For example, in our garden, we've planted (or simply encouraged) the aforementioned sycamore, black gum, and tulip trees for the high canopy, and they're joined by a Shumard oak, Eastern red cedars, and several persimmons. Next is the understory, made up of paw paws, serviceberry, an old lilac, a rose bush, and fruit trees. Next are blackberry vines, blueberry and gooseberry shrubs, elderberries, chokecherry and serviceberry trees, hazelnuts, witch hazel, and others. Then down to the perennial vegetables asparagus, rhubarb, and horseradish, as well as annual vegetables. Finally, we have a ground cover of violets and geraniums, as well as plants with edible roots.

Evening primrose

Polyculture guilds are more complex, but the one everyone references first is the three sisters: squash, corn, and beans. The point is that the three plants are interdependent. Corn provides a trellis for beans, beans provide nitrogen to the corn, and squash shades the soil over their roots. In our garden, we've created fruit tree guilds with, for example, alliums, witch hazel, evening primrose, borage, and other plants interplanted in the orchard. You might also think of simple companion planting, such as peas, lettuce, carrots, and beets planted in proximity to support each other. We planted an oak where its leaves will fall on a bed of blueberry bushes, the acidic oak leaves providing a natural mulch for acid-loving blueberries, and we won't even have to rake them into place!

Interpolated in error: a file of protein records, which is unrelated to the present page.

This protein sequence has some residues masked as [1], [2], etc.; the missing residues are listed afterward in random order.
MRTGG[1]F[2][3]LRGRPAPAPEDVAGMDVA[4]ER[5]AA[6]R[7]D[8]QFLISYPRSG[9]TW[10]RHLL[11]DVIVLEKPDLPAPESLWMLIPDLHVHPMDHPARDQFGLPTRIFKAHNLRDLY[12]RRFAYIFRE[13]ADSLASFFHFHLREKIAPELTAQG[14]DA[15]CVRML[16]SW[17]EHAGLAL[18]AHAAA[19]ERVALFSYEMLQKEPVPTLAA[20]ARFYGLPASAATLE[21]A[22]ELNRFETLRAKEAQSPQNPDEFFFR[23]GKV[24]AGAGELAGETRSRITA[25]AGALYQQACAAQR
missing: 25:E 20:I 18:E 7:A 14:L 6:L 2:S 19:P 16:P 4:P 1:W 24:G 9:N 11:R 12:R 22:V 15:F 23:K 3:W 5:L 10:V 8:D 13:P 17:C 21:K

Sepp Holzer's Permaculture: A Practical Guide to Small-Scale, Integrative Farming and Gardening is kind of the bible of permaculture, or one of them, anyway, and it's a great read. I highly recommend it.